scapy.layers.tls.session

TLS session handler.

class scapy.layers.tls.session.connState(connection_end='server', read_or_write='read', seq_num=0, compression_alg=<class 'scapy.layers.tls.crypto.compression.Comp_NULL'>, ciphersuite=None, tls_version=771)

Bases: object

From RFC 5246, section 6.1: A TLS connection state is the operating environment of the TLS Record Protocol. It specifies a compression algorithm, an encryption algorithm, and a MAC algorithm. In addition, the parameters for these algorithms are known: the MAC key and the bulk encryption keys for the connection in both the read and the write directions. Logically, there are always four connection states outstanding: the current read and write states, and the pending read and write states. All records are processed under the current read and write states. The security parameters for the pending states can be set by the TLS Handshake Protocol, and the ChangeCipherSpec can selectively make either of the pending states current, in which case the appropriate current state is disposed of and replaced with the pending state; the pending state is then reinitialized to an empty state. It is illegal to make a state that has not been initialized with security parameters a current state. The initial current state always specifies that no encryption, compression, or MAC will be used.

(For practical reasons, Scapy scraps these two last lines, through the implementation of dummy ciphers and MAC with TLS_NULL_WITH_NULL_NULL.)

These attributes and behaviours are mostly mapped in this class. Also, note that Scapy may make a current state out of a pending state which has been initialized with dummy security parameters. We need this in order to know when the content of a TLS message is encrypted, whether we possess the right keys to decipher/verify it or not. For instance, when Scapy parses a CKE without knowledge of any secret, and then a CCS, it needs to know that the following Finished is encrypted and signed according to a new cipher suite, even though it cannot decipher the message nor verify its integrity.

debug_repr(name, secret)
derive_keys(client_random=b'', server_random=b'', master_secret=b'')
snapshot()

This is used mostly as a way to keep the cipher state and the seq_num.

sslv2_derive_keys(key_material)

There is actually only one key, the CLIENT-READ-KEY or -WRITE-KEY.

Note that skip_first is opposite from the one with SSLv3 derivation.

Also, if needed, the IV should be set elsewhere.

tls13_derive_keys(key_material)
class scapy.layers.tls.session.readConnState(**kargs)

Bases: scapy.layers.tls.session.connState

class scapy.layers.tls.session.tlsSession(ipsrc=None, ipdst=None, sport=None, dport=None, sid=None, connection_end='server', wcs=None, rcs=None)

Bases: object

This is our TLS context, which gathers information from both sides of the TLS connection. These sides are represented by a readConnState instance and a writeConnState instance. Along with overarching network attributes, a tlsSession object also holds negotiated, shared information, such as the key exchange parameters and the master secret (when available).

The default connection_end is “server”. This corresponds to the expected behaviour for static exchange analysis (with a ClientHello parsed first).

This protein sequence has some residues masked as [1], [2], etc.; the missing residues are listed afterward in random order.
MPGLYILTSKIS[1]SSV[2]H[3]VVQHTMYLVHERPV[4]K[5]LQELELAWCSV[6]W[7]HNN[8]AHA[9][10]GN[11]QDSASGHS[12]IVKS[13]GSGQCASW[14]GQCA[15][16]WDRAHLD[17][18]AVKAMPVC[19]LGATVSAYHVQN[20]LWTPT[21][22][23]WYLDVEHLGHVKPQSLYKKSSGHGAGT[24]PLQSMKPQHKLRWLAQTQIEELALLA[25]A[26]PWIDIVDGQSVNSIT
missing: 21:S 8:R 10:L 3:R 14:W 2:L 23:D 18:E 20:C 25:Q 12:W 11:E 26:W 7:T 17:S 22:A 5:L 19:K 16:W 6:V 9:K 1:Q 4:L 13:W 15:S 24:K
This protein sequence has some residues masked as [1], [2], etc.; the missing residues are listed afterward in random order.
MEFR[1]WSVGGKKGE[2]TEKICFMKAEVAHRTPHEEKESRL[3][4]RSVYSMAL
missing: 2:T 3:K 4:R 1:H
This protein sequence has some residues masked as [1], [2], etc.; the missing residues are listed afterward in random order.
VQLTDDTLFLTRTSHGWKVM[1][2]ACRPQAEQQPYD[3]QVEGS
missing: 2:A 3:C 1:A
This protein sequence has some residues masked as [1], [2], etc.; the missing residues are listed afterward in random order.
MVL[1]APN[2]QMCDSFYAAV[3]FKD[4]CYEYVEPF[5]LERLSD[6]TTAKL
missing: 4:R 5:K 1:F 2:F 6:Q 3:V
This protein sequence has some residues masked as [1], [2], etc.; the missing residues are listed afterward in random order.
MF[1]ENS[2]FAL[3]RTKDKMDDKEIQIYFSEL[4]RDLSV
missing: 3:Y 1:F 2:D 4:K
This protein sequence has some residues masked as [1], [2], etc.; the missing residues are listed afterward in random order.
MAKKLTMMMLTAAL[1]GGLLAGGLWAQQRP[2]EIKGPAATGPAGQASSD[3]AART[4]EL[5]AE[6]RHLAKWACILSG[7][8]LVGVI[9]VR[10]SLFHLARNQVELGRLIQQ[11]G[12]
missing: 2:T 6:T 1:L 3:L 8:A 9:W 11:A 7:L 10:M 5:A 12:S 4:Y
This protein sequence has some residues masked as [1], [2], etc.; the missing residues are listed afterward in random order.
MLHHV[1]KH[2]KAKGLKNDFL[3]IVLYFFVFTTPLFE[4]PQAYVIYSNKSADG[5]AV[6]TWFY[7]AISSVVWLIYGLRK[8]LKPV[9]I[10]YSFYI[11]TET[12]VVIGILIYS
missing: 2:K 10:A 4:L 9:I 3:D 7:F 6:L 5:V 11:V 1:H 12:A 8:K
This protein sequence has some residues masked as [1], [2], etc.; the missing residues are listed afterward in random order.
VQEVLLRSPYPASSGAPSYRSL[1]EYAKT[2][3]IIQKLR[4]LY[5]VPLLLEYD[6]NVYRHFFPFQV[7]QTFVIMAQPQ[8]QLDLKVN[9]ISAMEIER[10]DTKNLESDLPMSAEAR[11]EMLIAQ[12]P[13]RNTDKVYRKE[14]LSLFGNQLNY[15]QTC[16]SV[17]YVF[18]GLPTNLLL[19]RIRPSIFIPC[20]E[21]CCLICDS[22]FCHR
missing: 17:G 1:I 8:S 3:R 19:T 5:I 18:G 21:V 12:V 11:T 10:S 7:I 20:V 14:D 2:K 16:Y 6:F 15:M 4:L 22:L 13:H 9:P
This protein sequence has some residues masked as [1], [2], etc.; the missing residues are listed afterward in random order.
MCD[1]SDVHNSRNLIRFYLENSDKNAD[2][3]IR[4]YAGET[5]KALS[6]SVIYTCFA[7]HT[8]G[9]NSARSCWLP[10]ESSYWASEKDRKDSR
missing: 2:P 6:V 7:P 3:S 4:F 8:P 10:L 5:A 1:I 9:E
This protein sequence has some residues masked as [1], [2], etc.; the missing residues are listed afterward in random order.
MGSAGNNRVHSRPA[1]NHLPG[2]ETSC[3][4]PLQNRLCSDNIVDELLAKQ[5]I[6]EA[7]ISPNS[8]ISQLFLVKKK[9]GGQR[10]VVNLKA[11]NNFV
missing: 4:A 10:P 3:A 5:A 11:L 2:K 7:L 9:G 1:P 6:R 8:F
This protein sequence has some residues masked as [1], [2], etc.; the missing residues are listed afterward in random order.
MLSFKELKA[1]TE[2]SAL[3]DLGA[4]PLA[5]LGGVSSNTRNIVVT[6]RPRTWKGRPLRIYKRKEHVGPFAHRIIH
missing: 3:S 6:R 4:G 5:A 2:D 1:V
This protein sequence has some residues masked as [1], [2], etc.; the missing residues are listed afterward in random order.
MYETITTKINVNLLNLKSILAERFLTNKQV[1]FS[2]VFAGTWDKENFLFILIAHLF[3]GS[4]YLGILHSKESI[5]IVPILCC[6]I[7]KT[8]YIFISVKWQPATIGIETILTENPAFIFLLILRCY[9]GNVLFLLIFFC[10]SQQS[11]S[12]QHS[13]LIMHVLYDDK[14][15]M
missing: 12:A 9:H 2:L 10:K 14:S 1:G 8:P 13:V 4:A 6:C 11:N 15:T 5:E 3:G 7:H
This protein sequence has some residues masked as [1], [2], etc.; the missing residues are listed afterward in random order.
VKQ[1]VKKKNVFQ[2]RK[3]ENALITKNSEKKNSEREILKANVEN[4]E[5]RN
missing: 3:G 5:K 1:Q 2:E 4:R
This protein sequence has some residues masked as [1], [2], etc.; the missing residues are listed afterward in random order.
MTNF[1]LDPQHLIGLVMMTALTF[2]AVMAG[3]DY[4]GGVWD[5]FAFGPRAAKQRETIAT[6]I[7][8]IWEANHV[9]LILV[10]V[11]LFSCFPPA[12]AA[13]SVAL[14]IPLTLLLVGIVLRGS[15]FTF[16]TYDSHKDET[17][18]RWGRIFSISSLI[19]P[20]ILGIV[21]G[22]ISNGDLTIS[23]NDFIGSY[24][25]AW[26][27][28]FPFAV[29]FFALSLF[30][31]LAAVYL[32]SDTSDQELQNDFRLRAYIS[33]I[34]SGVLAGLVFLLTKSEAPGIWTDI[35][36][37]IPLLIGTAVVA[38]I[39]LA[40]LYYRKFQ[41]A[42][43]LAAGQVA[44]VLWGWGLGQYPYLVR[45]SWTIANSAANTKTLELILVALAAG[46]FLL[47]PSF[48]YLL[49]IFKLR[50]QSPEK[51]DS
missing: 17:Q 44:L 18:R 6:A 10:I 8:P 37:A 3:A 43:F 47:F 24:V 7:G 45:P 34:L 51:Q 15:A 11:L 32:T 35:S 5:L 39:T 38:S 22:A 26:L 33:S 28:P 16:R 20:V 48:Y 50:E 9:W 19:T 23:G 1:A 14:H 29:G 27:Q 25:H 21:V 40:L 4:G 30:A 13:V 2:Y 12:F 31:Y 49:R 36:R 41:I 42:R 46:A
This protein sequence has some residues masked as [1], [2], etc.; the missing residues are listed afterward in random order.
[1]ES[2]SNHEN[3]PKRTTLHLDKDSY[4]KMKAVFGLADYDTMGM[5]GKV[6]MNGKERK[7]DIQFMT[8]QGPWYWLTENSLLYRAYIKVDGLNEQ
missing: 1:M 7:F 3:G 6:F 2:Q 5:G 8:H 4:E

compute_master_secret()
compute_ms_and_derive_keys()
compute_sslv2_key_material()
compute_sslv2_km_and_derive_keys()
compute_tls13_early_secrets(external=False)

This function computes the Early Secret, the binder_key, the client_early_traffic_secret and the early_exporter_master_secret (See RFC8446, section 7.1).

The parameter external is used for the computation of the binder_key:

  • For external PSK provisioned outside out of TLS, the parameter external must be True.

  • For resumption PSK, the parameter external must be False.

If no argument is specified, the label “res binder” will be used by default.

Ciphers key and IV are updated accordingly for 0-RTT data. self.handshake_messages should be ClientHello only.

compute_tls13_handshake_secrets()

Ciphers key and IV are updated accordingly for Handshake data. self.handshake_messages should be ClientHello…ServerHello.

compute_tls13_next_traffic_secrets(connection_end, read_or_write)

Ciphers key and IV are updated accordingly.

compute_tls13_resumption_secret()

self.handshake_messages should be ClientHello…ClientFinished.

compute_tls13_traffic_secrets()

Ciphers key and IV are updated accordingly for Application data. self.handshake_messages should be ClientHello…ServerFinished.

compute_tls13_traffic_secrets_end()
compute_tls13_verify_data(connection_end, read_or_write)
consider_read_padding()
consider_write_padding()
eq(other)
hash()
mirror()

This function takes a tlsSession object and swaps the IP addresses, ports, connection ends and connection states. The triggered_commit are also swapped (though it is probably overkill, it is cleaner this way).

It is useful for static analysis of a series of messages from both the client and the server. In such a situation, it should be used every time the message being read comes from a different side than the one read right before, as the reading state becomes the writing state, and vice versa. For instance you could do:

client_hello = open(‘client_hello.raw’).read() <read other messages>

m1 = TLS(client_hello) m2 = TLS(server_hello, tls_session=m1.tls_session.mirror()) m3 = TLS(server_cert, tls_session=m2.tls_session) m4 = TLS(client_keyexchange, tls_session=m3.tls_session.mirror())

use_explicit_iv(version, cipher_type)
class scapy.layers.tls.session.writeConnState(**kargs)

Bases: scapy.layers.tls.session.connState